JOHN SIMON: I do think history has to be accounted for. I am bothered when Hamlet is played by a black actor, quite aside from the fact that he may be good, bad or indifferent. It just doesn't ring historically true.
TONY MACIULIS: Simon criticized a revival of Carousel for which African-American actress Audra McDonald won a Tony. The musical, set at the end of the 19th Century in New England was cast with several interracial couples.
JOHN SIMON: Not only is it unhistoric, but it is unbiological when this same person's brother and mother and father are all white and then suddenly this person is black. It sets up questions. I mean what kind of indiscretions did his mother indulge in.
TONY MACIULIS: But plays aren't documentaries says casting director Arnold Mungioli.
ARNOLD MUNGIOLI: It's absolutely ridiculous that in that time period the husband is white, the wife is black, the cousin is white, the aunt is black -- and my response was: but the rocking horse glued sideways to the roof; that didn't bother you at all.
TONY MACIULIS: Mungioli's casting credits include Ragtime, Fosse and Candide, all of which employed several actors of color. He cast Diahann Carroll for the role of Norma Desmond in the Toronto production of Sunset Boulevard. He recalls a press conference when a Canadian critic asked his star the inevitable question. You're black and Norma Desmond is white. Can you comment on that?
ARNOLD MUNGIOLI: And Diahann Carroll said, with perfect sang-froid, certainly. [SUNSET BOULEVARD MUSIC UP AND UNDER] First of all Norma Desmond is a creation of Billy Wilder's imagination, so we don't know what color she is, do we? Secondly, this is a story about a woman who fears aging. She is 50 years old. I have long passed my 50th birthday, and I understand the emotional arc of this character. The man was silenced; I wish forever.
TONY MACIULIS: New York Magazine's John Simon.
MAN: What I particularly would object to is affirmative action casting. A part calling for a white actor is deliberately given to a black actor who is not nearly so suited for that part as some white actor who is equally a candidate for that role.
TONY MACIULIS: There seems to be little danger of rampant non-traditional casting. It has only been in recent decades that Asian actors, for example, actually got to play Asian roles. Christine Toy Johnson is a member of the Nontraditional Casting Project. She has performed on Broadway and off for over 15 years.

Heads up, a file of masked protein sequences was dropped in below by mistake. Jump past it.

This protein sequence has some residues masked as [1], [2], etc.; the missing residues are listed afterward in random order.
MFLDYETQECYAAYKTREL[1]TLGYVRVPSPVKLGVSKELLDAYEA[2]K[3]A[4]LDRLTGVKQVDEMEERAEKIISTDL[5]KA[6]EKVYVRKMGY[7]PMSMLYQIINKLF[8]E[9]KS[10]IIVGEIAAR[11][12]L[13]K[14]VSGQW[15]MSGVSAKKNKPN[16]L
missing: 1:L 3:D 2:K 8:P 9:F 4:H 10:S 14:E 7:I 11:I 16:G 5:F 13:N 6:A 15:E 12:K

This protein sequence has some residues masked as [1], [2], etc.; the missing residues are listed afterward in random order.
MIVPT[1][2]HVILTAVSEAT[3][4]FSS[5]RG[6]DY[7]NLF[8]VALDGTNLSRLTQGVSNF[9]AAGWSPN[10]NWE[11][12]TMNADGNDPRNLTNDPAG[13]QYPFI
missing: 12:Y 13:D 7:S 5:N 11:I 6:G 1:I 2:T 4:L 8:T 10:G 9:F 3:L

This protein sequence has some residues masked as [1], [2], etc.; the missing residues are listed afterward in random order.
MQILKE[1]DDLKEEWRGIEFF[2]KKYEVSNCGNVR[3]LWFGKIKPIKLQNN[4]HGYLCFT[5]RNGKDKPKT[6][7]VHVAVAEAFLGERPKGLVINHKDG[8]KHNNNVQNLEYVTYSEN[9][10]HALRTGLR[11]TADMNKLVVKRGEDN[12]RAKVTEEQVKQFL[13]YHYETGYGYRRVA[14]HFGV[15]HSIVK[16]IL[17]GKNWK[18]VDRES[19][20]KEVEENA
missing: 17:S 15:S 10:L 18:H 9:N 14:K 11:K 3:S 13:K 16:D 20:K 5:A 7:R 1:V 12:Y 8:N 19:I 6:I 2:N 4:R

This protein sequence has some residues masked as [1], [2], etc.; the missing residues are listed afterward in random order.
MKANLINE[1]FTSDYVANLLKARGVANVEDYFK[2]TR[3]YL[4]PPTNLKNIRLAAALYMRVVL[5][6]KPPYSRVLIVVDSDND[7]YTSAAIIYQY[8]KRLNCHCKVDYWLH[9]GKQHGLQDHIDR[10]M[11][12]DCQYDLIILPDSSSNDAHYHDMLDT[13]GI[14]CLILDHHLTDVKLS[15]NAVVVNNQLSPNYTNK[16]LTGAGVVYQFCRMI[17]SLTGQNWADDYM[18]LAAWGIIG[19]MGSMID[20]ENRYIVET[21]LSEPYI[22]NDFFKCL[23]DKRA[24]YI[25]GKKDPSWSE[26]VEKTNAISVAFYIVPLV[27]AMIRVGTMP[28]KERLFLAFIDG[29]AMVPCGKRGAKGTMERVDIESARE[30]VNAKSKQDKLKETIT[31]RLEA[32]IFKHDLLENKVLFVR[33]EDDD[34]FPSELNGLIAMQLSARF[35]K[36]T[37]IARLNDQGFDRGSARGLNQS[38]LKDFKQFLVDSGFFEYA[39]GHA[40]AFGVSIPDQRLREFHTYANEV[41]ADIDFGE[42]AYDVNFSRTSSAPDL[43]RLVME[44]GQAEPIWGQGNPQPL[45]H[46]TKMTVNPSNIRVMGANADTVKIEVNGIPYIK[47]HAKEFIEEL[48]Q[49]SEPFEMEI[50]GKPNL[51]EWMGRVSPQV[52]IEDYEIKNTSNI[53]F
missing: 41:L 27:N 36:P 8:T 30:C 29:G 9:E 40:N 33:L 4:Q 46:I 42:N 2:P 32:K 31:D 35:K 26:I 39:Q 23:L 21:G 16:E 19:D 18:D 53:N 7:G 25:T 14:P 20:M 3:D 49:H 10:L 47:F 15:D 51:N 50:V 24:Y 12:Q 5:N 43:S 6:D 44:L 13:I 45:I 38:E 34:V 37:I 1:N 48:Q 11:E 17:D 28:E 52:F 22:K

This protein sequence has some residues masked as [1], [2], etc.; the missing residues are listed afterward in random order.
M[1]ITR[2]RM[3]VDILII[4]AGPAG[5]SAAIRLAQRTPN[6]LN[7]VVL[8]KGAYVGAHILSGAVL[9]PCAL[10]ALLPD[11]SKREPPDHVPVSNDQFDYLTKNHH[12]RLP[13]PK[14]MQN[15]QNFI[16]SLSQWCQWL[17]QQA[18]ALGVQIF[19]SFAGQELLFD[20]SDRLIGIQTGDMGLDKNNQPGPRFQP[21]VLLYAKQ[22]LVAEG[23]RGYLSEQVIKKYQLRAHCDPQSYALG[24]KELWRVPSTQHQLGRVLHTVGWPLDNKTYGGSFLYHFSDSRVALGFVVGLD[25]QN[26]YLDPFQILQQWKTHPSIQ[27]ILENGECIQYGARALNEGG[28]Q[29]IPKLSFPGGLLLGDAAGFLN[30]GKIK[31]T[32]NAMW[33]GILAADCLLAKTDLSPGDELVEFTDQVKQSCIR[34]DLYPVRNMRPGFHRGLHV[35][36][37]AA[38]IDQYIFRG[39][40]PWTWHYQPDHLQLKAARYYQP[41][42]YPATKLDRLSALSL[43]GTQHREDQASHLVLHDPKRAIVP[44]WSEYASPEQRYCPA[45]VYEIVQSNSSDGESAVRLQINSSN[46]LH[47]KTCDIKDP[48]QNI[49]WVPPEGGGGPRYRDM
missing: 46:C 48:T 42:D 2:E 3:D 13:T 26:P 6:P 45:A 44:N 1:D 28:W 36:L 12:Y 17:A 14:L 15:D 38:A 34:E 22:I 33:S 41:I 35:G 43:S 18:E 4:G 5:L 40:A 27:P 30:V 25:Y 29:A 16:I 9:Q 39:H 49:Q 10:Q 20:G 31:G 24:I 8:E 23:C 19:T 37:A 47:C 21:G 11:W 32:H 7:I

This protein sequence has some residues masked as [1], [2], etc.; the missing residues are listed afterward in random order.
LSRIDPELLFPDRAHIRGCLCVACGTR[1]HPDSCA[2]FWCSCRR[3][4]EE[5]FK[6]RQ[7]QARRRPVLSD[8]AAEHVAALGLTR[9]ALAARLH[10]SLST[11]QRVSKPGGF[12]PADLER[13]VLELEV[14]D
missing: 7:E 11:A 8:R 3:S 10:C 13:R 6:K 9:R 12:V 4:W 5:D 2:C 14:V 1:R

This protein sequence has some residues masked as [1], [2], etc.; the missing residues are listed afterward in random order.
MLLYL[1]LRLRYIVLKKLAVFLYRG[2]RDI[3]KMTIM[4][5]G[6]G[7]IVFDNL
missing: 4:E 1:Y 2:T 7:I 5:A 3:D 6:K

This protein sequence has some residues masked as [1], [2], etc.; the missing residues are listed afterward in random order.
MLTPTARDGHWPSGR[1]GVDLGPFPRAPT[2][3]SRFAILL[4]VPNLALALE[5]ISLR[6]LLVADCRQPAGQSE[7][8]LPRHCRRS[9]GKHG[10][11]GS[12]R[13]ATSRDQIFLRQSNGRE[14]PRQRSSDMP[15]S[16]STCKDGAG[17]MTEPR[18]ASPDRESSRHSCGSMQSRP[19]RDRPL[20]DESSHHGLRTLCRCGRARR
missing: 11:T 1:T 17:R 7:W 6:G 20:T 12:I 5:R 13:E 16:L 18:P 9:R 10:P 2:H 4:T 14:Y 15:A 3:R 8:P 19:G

CHRISTINE TOY JOHNSON: If a breakdown came down for a role of a female who was born and raised in Scarsdale, was a cheerleader who had a passion for musical theatre, blah, blah, blah right -you - and it was on Broadway - you can bet that I would not be brought in on the first run for this, although I just described myself.
TONY MACIULIS: An all American girl. Johnson has roots in the U.S. tracing back to 1850, but she's a hundred percent Chinese, and that's all casting directors tend to see. But she admits it's getting better. Her agent has recently gotten her auditions for those all-American roles she identifies with. They would have been out of the question a few years ago.
CHRISTINE TOY JOHNSON: If you will see me, I will show up and let you know that I can tell the story. And if you let me tell the story, I can pretty much guarantee that the audience will not go running, screaming from the theater saying oh, my God - you put a person of color on your stage!
TONY MACIULIS: Philip Rose proved that on that fateful night during the run of the Owl and the Pussycat when colors changed in an instant, leaving the meaning of the play unscathed. He recalls those days in his new book titled You Can't Do That on Broadway. Thanks in part to him, now you can. The Nontraditional Casting Project is currently waiting for results from a national survey of diversity in theatre companies. They're hoping that the faces on stage now better reflect those on the streets. [SONG WHEN I MARRY MR. SNOW FROM CAROUSEL PLAYS] WHEN I MARRY MR. SNOW-- For On the Media, I'm Tony Maciulis in New York. --THE FLOWERS WILL BE BUZZING WITH THE HUM OF BEES; THE PETAL MAY.... 51:00